Approach is simple and fast, but leads to a downtime incase of error
OpsWorks allows rollback to restore previously deployed app version
By default, AWS OpsWorks Stacks stores the five most recent deployments, which allows you to roll back up to four versions
A rolling deployment updates an application on a stack’s online application server instances in multiple phases.
With each phase, a subset of the online instances can be updated and verified to be successful before starting the next phase.
In case of any issues, the instances running the old app version can continue to handle incoming traffic until the issues are resolved.
Steps to perform Rolling deployment
Deploy the app on a single application server instance.
The instance can be deregistered from the load balancer, to prevent it from serving traffic
Verify the app is working fine
Deploy the update on the remainder of instances
Blue Green Deployment
Blue Green deployment can be achieved using separate stack for each phase of the application’s lifecycle.
Different stacks are sometimes referred to as environments like development, staging, production etc.
Blue environment is the production stack, which hosts the current application.
Green environment is the staging stack, which hosts the updated application.
Development and testing can be performed on stacks, which are not publicly accessible, and when ready the traffic can be switched.
Steps for Blue Green deployment with OpsWorks Stacks stacks, in conjunction with Route 53 and a pool of ELB load balancers
Attach unused ELB from the pool to the green stack’s application server layer
After all of the green stack’s instances have passed the ELB health check, the weights in Route 53 can be changed to route traffic gradually from Blue to Green stack.
Once the Green stack works fines and is ready to handle all traffic
Detach the load balancer from the old blue stack’s application server layer and return it to the pool
Blue stack can be retained for some time, so that if any issues the update can be rolled back by reversing the procedure to direct incoming traffic back to the old blue stack
AWS Certification Exam Practice Questions
Questions are collected from Internet and the answers are marked as per my knowledge and understanding (which might differ with yours).
AWS services are updated everyday and both the answers and questions might be outdated soon, so research accordingly.
AWS exam questions are not updated to keep up the pace with AWS updates, so even if the underlying feature has changed the question might not be updated
Open to further feedback, discussion and correction.
You company runs a complex customer relations management system that consists of around 10 different software components all backed by the same Amazon Relational Database (RDS) database. You adopted AWS OpsWorks to simplify management and deployment of that application and created an AWS OpsWorks stack with layers for each of the individual components. An internal security policy requires that all instances should run on the latest Amazon Linux AMI and that instances must be replaced within one month after the latest Amazon Linux AMI has been released. AMI replacements should be done without incurring application downtime or capacity problems. You decide to write a script to be run as soon as a new Amazon Linux AMI is released. Which solutions support the security policy and meet your requirements? Choose 2 answers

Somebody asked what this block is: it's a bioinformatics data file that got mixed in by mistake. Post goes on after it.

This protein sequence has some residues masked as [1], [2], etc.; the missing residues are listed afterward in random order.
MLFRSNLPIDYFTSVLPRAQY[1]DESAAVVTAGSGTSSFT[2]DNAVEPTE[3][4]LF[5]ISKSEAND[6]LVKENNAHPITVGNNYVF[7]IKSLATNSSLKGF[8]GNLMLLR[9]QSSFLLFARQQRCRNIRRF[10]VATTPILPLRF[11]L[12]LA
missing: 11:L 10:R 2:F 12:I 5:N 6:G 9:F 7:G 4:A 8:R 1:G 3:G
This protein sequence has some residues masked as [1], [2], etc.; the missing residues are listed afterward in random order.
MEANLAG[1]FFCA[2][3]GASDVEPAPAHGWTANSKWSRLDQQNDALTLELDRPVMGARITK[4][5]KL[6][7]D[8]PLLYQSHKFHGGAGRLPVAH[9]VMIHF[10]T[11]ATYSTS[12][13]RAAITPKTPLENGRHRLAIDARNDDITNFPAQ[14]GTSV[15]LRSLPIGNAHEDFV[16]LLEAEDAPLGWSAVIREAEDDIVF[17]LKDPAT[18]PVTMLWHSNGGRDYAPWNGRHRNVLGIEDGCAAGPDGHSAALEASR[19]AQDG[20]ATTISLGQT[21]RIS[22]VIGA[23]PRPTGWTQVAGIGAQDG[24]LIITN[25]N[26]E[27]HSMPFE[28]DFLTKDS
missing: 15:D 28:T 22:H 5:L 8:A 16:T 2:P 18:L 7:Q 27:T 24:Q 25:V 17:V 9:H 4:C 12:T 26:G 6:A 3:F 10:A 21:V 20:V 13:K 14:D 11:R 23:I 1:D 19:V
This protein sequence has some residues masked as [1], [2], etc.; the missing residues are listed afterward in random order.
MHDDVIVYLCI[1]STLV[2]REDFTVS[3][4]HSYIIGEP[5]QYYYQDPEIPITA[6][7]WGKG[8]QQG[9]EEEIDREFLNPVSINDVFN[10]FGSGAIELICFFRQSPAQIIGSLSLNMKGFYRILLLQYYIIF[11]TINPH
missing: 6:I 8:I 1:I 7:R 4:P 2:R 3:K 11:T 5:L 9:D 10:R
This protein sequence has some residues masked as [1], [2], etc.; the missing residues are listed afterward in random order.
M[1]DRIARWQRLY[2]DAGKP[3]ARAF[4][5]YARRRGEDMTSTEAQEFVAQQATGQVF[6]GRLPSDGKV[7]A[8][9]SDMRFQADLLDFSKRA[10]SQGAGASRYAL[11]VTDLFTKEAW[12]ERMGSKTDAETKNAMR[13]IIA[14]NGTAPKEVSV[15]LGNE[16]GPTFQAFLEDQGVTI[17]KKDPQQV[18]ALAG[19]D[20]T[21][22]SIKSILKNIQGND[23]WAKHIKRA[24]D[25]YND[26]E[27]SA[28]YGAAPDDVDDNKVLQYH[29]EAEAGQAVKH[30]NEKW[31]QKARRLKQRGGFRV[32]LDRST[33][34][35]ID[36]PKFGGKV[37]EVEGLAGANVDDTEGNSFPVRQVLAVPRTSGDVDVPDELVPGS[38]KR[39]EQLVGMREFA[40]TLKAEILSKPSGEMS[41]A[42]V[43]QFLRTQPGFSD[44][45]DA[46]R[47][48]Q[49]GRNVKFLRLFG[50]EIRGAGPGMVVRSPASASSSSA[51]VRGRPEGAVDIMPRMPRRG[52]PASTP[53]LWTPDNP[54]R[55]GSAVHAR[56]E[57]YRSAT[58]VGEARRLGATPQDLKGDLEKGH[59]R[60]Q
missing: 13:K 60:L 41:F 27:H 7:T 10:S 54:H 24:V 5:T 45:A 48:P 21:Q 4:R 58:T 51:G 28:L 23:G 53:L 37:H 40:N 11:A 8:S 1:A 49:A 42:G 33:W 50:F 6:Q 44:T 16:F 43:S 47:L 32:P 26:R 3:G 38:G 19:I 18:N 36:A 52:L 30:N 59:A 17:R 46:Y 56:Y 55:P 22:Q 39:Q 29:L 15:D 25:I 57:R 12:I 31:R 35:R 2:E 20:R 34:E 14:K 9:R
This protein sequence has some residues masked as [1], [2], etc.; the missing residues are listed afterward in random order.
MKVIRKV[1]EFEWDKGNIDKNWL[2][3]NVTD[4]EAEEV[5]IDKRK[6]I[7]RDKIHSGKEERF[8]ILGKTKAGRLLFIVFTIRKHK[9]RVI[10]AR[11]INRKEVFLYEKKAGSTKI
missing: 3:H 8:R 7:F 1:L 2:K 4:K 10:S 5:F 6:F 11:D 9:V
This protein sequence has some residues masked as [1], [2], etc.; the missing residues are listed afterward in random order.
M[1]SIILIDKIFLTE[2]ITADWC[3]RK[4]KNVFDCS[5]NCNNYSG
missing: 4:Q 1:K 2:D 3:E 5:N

Assign a custom recipe to each layer, which replaces the underlying AMI. Use AWS OpsWorks life-cycle events to incrementally execute this custom recipe and update the instances with the new AMI. (AMI cannot be updated using recipes)
Create a new stack and layers with identical configuration, add instances with the latest Amazon Linux AMI specified as a custom AMI to the new layer, switch DNS to the new stack, and tear down the old stack. (Blue-Green Deployment)
Identify all Amazon Elastic Compute Cloud (EC2) instances of your AWS OpsWorks stack, stop each instance, replace the AMI ID property with the ID of the latest Amazon Linux AMI ID, and restart the instance. To avoid downtime, make sure not more than one instance is stopped at the same time. (Instances cannot be updated by updating the AMI id and needs to be launched anew)
Specify the latest Amazon Linux AMI as a custom AMI at the stack level, terminate instances of the stack and let AWS OpsWorks launch new instances with the new AMI. (Would result in downtime)
Add new instances with the latest Amazon Linux AMI specified as a custom AMI to all AWS OpsWorks layers of your stack, and terminate the old ones. (Disposable Rolling deployment)